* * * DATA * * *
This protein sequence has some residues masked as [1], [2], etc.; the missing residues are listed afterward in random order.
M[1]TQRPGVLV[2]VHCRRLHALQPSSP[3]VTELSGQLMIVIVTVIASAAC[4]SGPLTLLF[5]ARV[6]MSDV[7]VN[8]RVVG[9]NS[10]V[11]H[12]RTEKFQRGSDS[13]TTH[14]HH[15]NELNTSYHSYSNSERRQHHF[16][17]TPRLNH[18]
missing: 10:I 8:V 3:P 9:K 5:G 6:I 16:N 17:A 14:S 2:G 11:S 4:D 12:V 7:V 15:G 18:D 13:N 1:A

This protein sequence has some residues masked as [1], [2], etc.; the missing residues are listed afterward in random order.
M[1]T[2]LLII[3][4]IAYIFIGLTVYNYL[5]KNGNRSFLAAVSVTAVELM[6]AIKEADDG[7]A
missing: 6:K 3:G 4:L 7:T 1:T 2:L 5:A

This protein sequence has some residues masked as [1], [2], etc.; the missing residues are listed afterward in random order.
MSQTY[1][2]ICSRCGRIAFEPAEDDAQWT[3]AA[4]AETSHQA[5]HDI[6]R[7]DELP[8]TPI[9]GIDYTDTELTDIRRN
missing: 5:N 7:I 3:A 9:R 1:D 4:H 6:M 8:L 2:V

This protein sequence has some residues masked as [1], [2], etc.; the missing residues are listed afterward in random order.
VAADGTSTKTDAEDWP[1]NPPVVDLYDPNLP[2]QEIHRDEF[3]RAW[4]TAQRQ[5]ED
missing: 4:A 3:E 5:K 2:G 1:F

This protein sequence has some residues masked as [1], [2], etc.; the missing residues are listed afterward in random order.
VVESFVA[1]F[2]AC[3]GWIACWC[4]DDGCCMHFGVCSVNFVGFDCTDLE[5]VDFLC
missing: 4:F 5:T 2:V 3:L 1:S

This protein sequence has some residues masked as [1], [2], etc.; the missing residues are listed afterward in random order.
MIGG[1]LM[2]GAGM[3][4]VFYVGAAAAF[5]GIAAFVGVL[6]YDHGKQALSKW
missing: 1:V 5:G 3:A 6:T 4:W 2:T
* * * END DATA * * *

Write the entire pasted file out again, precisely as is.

This protein sequence has some residues masked as [1], [2], etc.; the missing residues are listed afterward in random order.
M[1]TQRPGVLV[2]VHCRRLHALQPSSP[3]VTELSGQLMIVIVTVIASAAC[4]SGPLTLLF[5]ARV[6]MSDV[7]VN[8]RVVG[9]NS[10]V[11]H[12]RTEKFQRGSDS[13]TTH[14]HH[15]NELNTSYHSYSNSERRQHHF[16][17]TPRLNH[18]
missing: 10:I 8:V 3:P 9:K 5:G 6:I 16:N 17:A 14:S 2:G 11:S 4:D 12:V 7:V 15:G 18:D 13:N 1:A

This protein sequence has some residues masked as [1], [2], etc.; the missing residues are listed afterward in random order.
M[1]T[2]LLII[3][4]IAYIFIGLTVYNYL[5]KNGNRSFLAAVSVTAVELM[6]AIKEADDG[7]A
missing: 6:K 3:G 4:L 7:T 1:T 2:L 5:A

This protein sequence has some residues masked as [1], [2], etc.; the missing residues are listed afterward in random order.
MSQTY[1][2]ICSRCGRIAFEPAEDDAQWT[3]AA[4]AETSHQA[5]HDI[6]R[7]DELP[8]TPI[9]GIDYTDTELTDIRRN
missing: 5:N 7:I 3:A 9:R 1:D 4:H 6:M 8:L 2:V

This protein sequence has some residues masked as [1], [2], etc.; the missing residues are listed afterward in random order.
VAADGTSTKTDAEDWP[1]NPPVVDLYDPNLP[2]QEIHRDEF[3]RAW[4]TAQRQ[5]ED
missing: 4:A 3:E 5:K 2:G 1:F

This protein sequence has some residues masked as [1], [2], etc.; the missing residues are listed afterward in random order.
VVESFVA[1]F[2]AC[3]GWIACWC[4]DDGCCMHFGVCSVNFVGFDCTDLE[5]VDFLC
missing: 4:F 5:T 2:V 3:L 1:S

This protein sequence has some residues masked as [1], [2], etc.; the missing residues are listed afterward in random order.
MIGG[1]LM[2]GAGM[3][4]VFYVGAAAAF[5]GIAAFVGVL[6]YDHGKQALSKW
missing: 1:V 5:G 3:A 6:T 4:W 2:T